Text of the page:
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Android TV boxes

Android TV boxes, are computers that stream content from the internet onto your TV. The difference between them and your smart-phone is that it has a HDMI connector to your TV, and it usually comes pre-loaded with software to illegally stream content.

While the boxes themselves, are general purpose computers running Android (the most popular OS today), the real focus of any regulation should be on the software on the device and the internet-based streaming services that support them.

Which seems to be the case…

Today, TheStar reports that the MCMC will begin blocking these unauthorized streaming services, rendering the boxes that connect to them useless.

But, if the MCMC uses it’s usual method of DNS filtering to implement the block, it’ll be trivial for most folks to circumvent the issue, the boxes run Android after all. The government will very quickly find itself in a cat and mouse situation in trying to block them.

In Singapore, they’ve taken to calling these boxes ‘illicit streaming devices’ or ISDs, which is a much better term than ‘Android Boxes’. The Singapore high court had also ordered local ISPs to block access to TV box ‘applications’. I’m curious to see the actual wording of the judgement, but I’m unable to find it anywhere, only reporting on the judgement itself.

But let’s dive into what an Android box is anyway.

First off, the Android box is just that, a computer running an Operating System called Android connected to the internet.

On that computer, runs various applications, some of which connect to internet based streaming services to stream content. That content is almost exclusively illegal.

The thing that makes it illegal is the streaming content, not that it’s a TV box or that it runs Android. Hence, most geeks abhor the idea of banning an ‘Android Box’.

But…. we cannot sit idly by, and allow folks to sell technology whose sole purpose is illegal in nature. You can’t hide behind the “technology is neither good or bad” mantra here.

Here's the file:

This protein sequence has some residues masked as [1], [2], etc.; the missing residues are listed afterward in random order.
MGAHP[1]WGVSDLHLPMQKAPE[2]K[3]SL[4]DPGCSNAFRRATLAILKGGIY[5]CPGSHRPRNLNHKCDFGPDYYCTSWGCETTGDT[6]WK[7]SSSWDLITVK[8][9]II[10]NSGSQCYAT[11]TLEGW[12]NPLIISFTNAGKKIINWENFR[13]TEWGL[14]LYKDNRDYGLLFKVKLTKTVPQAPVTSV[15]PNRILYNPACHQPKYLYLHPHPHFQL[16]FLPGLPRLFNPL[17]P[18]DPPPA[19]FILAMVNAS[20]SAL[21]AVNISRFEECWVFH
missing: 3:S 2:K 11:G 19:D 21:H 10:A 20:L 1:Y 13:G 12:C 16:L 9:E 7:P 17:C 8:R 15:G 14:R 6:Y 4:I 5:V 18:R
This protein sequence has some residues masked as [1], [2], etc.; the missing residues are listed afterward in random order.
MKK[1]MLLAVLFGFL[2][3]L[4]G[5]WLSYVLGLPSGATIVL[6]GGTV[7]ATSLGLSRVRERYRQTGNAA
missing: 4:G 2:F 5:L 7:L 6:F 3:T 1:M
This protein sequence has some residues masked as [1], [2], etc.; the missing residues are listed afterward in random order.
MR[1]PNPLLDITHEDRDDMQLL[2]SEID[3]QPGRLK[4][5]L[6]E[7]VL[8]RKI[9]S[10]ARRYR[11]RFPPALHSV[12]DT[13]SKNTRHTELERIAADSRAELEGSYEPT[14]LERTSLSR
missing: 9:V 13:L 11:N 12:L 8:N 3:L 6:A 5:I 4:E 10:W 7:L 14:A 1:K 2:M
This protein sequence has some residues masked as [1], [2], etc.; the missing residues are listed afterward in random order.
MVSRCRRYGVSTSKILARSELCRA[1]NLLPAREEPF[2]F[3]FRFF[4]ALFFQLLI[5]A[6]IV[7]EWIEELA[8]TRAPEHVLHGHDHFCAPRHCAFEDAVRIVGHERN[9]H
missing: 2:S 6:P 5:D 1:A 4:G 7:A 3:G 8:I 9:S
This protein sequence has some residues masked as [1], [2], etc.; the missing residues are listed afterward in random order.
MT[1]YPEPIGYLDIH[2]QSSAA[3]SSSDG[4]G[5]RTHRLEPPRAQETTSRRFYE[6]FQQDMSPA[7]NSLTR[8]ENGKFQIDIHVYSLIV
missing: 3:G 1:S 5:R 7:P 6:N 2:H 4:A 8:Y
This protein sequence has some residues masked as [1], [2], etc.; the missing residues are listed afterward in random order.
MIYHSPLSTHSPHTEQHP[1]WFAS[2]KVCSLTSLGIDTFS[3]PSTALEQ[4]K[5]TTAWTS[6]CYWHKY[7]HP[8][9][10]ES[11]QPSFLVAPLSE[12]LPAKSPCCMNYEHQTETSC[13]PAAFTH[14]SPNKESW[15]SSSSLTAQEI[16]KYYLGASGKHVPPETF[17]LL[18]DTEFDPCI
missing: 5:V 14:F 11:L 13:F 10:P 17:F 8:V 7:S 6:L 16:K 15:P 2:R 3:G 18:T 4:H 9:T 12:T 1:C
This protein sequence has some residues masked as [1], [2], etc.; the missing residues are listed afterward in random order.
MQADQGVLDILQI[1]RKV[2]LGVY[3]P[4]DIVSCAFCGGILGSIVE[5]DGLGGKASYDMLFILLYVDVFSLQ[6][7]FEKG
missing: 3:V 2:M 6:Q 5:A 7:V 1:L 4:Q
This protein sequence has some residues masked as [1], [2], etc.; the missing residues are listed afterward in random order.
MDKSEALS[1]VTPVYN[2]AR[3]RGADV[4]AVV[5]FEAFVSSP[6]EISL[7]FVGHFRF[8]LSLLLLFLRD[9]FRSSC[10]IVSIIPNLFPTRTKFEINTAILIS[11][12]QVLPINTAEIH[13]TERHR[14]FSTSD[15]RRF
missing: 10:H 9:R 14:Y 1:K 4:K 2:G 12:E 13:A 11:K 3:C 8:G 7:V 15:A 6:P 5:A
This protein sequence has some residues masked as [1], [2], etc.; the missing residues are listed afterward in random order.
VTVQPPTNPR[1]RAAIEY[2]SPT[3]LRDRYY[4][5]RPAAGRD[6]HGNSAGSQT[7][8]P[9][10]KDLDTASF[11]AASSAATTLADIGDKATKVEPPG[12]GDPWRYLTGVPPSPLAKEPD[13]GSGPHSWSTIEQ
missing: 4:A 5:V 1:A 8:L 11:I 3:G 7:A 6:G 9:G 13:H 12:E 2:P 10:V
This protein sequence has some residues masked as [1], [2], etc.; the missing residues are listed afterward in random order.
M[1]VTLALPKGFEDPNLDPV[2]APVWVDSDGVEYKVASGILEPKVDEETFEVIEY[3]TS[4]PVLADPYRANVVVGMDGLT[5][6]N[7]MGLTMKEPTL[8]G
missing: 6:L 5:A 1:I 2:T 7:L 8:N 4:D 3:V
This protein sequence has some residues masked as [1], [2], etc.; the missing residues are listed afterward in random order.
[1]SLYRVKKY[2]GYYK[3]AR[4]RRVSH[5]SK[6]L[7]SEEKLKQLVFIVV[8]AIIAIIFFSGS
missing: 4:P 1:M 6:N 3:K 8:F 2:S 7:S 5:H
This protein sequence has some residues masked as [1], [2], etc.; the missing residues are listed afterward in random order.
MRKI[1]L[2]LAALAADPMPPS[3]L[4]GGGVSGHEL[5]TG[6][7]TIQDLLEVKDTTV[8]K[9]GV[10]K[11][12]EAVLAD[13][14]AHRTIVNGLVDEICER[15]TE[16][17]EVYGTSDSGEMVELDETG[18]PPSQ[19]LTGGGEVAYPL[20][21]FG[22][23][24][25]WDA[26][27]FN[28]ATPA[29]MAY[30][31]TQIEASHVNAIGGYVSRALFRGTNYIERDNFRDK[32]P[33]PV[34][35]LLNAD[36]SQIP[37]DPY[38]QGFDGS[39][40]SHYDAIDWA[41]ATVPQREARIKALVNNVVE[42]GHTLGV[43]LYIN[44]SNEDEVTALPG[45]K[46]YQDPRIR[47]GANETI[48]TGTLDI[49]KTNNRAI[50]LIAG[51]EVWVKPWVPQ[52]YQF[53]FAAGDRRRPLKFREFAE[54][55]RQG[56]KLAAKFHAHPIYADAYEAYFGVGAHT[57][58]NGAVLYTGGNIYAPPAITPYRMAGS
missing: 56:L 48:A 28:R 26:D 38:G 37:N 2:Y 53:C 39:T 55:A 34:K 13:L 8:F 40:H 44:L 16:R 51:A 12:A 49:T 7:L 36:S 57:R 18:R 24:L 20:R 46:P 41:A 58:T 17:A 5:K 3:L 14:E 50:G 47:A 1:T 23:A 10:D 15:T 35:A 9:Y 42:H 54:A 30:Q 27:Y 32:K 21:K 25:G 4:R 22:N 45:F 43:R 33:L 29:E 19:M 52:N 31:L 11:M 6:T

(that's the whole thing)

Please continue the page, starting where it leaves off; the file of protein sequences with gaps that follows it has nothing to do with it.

For example, in 2018, the FBI arrested the owner of Phantom Secure, a company that sold modified blackberry phones. Phantom Secure built their products for a target audience of mostly criminal actors, they even operated email servers in countries like Panama and Hong Kong, whom they considered to be less helpful to law enforcement in the West.

Modifying blackberry phones shouldn’t be illegal — but if the sole purpose of that modification is to make it more appealing to criminals, then law enforcement has to act doesn’t it?

I used the wrong word, it’s not ‘appealing’ to criminals, it’s aiding and abetting their activities, that’s a crime in many countries.

Similarly these Android boxes, whose sole purpose it is to allow consumers to access illegal content should also be regulated shouldn’t they? If the box just runs Android, and all the consumer is doing is streaming youtube and netflix to their TV, then it’s prefectly fine.

But if the box comes pre-loaded with apps that connect to illegal streaming sites, then clearly it’s built for something more nefarious. And trust me, 90% of consumers will no idea how to load that illegal app onto a general Android box if it didn’t come pre-loaded.

I guess, my conclusion is that regulation should focus on the sale of these ‘illicit streaming devices’ with hard penalties on the sellers. But if we’ve learnt anything from our combat with pirated DVD sellers, that’s a hard ask for local law enforcement.

The thing that killed pirated DVDs in Malaysia wasn’t hard-enforcement, it was Netflix and torrents. And as our internet speeds increase ever further the days of pirated DVDs in our local pasar malams is well and truly over.

The true value of the Android box is convenience, the ability to watch the latest movies on a box connected to your TV, unless the media industry offer something of equal convenience at a more appealing price point, they’re going to continue losing this battle. Going musket to musket with red-coats is not an effective strategy.

Plus, a little bit of piracy never hurt anyone.

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